Most of you have probably heard of oil pulling by now. In fact, I was in the grocery store the other day when I overheard these two women talking, “Yeah after about 10 minutes you just spit the oil into the trash and your mouth feels amazing!” It seems like this little health practice has gone mainstream now! So this week I want to share with you a little trick I learned to boost your oil pulling practice and upgrade your mouth care routine.
What Is Oil Pulling?
If you haven’t heard of oil pulling yet, it’s an Ayurvedic practice that promotes daily detoxification and purification by swishing untoasted sesame oil or coconut oil through the mouth to bind with bacteria and toxins in the mouth. Oil pulling has been used as a traditional Indian folk remedy for many years to prevent decay, bleeding gums, dryness of throat, cracked lips and for strengthening teeth, gums and the jaw. Ayurveda recommends oil pulling to purify the entire system, as it holds that each section of the tongue is connected to a different organ such as to the kidneys, lungs, liver, heart, small intestines, stomach, colon, and spine, similar to reflexology. It is mentioned in the Ayurvedic text Charaka Samhita where it is called Kavala or Gandusha, to cure about 30 systemic diseases ranging from headache and migraine, to diabetes and asthma. The NIH recently published a review that shows oil pulling therapy has been effective in a reduction in the plaque index, modified gingival scores, and total colony count of aerobic microorganisms in the plaque of adolescents with plaque-induced gingivitis.
Benefits of Neem
Okay, we’ve got the oil pulling down, now let’s add some healing plants to the practice! In India and Southeast Asia, the Neem tree (Azadirachta Indica) has been used in many ways for its cooling, soothing and astringent properties. Internally, neem has traditionally been used to purify the blood, stimulate the digestive system, cleanse the liver and support the immune system. It is also commonly used to support healthy skin and to maintain healthy blood glucose levels. When it comes to mouth care, you’ll find neem most popularly used as a toothbrush, that’s right, just a twig off the tree straight to your mouth! According to this 2009 study, chewing on fresh neem stems is believed to cause attrition and leveling of biting surfaces, facilitate salivary secretion and help in bacterial and plaque control. But for most of us who don’t have access to a big neem tree, you’ll also find the leaf and bark ground down into a fine powder that can be used to make healing homemade tooth and gum powders. I use Premier Research Labs and Banyan Botanicals fine ground neem powder.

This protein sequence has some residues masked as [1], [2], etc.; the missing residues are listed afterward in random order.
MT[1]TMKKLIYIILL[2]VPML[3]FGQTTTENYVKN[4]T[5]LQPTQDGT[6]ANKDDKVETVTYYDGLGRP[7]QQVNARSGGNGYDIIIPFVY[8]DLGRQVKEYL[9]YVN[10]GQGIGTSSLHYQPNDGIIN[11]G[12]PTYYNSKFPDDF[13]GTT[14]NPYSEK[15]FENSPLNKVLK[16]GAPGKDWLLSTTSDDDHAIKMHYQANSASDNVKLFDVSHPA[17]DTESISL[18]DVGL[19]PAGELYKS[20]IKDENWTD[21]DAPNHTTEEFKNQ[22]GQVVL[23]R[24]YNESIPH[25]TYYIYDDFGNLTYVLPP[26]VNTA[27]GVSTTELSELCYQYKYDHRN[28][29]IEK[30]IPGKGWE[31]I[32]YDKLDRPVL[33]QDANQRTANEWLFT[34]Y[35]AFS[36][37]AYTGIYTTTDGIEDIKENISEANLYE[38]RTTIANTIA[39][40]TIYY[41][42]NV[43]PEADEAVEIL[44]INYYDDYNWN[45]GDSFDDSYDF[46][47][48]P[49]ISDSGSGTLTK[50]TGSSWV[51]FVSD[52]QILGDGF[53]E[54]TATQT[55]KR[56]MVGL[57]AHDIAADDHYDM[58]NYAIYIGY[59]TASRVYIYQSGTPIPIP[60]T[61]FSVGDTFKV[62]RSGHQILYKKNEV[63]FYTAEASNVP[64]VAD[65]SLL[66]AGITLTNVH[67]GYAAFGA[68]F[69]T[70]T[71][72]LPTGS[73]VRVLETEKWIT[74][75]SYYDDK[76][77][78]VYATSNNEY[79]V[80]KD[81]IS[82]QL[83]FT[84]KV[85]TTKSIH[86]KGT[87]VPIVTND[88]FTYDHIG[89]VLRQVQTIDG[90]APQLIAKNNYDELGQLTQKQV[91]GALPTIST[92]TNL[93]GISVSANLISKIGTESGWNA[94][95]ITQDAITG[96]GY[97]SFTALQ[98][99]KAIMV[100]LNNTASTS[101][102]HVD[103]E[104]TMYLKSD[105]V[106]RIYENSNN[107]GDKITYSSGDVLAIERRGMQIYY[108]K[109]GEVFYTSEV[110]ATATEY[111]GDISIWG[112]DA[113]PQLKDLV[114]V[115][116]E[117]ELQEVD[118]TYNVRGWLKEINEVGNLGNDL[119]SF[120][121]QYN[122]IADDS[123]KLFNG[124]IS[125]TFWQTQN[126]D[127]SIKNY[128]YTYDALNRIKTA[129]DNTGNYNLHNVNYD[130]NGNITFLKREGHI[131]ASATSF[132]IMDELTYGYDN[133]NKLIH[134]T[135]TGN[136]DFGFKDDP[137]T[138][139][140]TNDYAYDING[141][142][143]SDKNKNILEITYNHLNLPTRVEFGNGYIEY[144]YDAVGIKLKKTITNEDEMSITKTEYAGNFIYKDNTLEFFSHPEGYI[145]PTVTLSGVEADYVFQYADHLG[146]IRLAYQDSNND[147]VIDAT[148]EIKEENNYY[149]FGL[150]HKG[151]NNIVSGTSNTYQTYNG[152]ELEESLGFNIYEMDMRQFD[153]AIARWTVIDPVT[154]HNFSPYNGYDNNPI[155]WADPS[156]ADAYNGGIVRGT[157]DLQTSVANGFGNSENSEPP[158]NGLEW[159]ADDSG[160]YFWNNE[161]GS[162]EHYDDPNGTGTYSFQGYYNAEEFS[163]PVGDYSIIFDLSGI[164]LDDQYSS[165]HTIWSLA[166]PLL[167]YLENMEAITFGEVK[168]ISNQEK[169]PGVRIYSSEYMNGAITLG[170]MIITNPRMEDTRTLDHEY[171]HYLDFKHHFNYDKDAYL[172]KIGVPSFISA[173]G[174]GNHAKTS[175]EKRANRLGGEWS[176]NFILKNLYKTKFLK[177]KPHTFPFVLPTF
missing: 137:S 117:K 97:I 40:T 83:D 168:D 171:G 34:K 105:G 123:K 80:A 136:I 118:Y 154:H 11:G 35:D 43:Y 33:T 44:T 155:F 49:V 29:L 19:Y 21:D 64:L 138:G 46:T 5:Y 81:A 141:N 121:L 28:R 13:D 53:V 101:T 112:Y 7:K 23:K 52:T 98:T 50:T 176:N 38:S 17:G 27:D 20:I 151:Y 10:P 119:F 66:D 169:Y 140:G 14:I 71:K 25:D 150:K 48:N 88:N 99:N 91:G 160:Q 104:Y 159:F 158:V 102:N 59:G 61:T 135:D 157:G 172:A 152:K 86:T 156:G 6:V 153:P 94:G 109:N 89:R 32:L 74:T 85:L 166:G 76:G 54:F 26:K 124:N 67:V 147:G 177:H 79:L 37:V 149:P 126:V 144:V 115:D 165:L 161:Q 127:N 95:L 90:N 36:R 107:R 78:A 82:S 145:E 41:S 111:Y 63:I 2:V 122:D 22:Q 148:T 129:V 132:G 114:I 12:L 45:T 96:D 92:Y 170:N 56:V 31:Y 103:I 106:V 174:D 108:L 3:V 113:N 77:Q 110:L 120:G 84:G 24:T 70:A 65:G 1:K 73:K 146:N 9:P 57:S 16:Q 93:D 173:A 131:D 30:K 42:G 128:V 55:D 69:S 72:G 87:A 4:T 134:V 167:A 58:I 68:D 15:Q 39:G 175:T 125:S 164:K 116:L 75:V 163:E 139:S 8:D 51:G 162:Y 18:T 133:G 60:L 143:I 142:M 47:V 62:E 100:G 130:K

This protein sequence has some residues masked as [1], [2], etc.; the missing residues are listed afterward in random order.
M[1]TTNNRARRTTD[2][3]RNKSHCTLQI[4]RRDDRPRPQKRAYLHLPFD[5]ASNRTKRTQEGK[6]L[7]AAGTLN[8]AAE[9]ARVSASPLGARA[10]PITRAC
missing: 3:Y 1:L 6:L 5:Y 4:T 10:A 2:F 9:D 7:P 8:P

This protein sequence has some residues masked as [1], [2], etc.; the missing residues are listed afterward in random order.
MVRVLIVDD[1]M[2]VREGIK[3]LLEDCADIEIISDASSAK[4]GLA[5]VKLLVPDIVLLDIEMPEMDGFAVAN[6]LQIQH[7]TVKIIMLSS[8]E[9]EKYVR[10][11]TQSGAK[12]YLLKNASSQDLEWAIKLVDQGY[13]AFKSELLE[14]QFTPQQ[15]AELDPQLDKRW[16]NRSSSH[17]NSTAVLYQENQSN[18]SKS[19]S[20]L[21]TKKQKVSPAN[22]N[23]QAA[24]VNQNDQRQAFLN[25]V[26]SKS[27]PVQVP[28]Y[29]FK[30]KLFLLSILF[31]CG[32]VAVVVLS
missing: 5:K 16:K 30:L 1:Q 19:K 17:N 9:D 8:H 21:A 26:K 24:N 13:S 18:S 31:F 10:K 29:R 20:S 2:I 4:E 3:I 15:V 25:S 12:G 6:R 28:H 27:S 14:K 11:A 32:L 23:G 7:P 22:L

How to Gum Massage & Oil Pull with Neem Powder
- After scraping your tongue, but before brushing your teeth, take about ¼ teaspoon neem powder on your clean finger and rub it into your top and bottom gums. Gently massage around each tooth, taking about a minute or two to work over the gums.
- Next, take a tablespoon of oil in your mouth. Cold-pressed coconut oil or untoasted sesame oil is recommended. Coconut oil is also a particularly good oil to use because of an antimicrobial substance it contains called lauric acid, effective at killing bacteria, viruses and fungi. I alternate between these oils every few weeks.
- Swish (not gargle!) the oil and neem powder around the mouth for 3-5 minutes. As you swish, the oil will mix with the saliva and turn into a thin white liquid. When the oil become thick again, spit it out. Note: The first few times you oil pull, your mouth might feel tired after a few minutes. Be gentle and take a few weeks to build up your practice, working your way up to 10-20 minutes.
- Follow by brushing your teeth well and rinsing with water. Choose a gentle toothpaste. I’m currently in love with the Ayurvedic toothpaste Svadanta, but also keep a good tube of Auromere around, too.
- Repeat daily as a part of your morning dinacharya practice.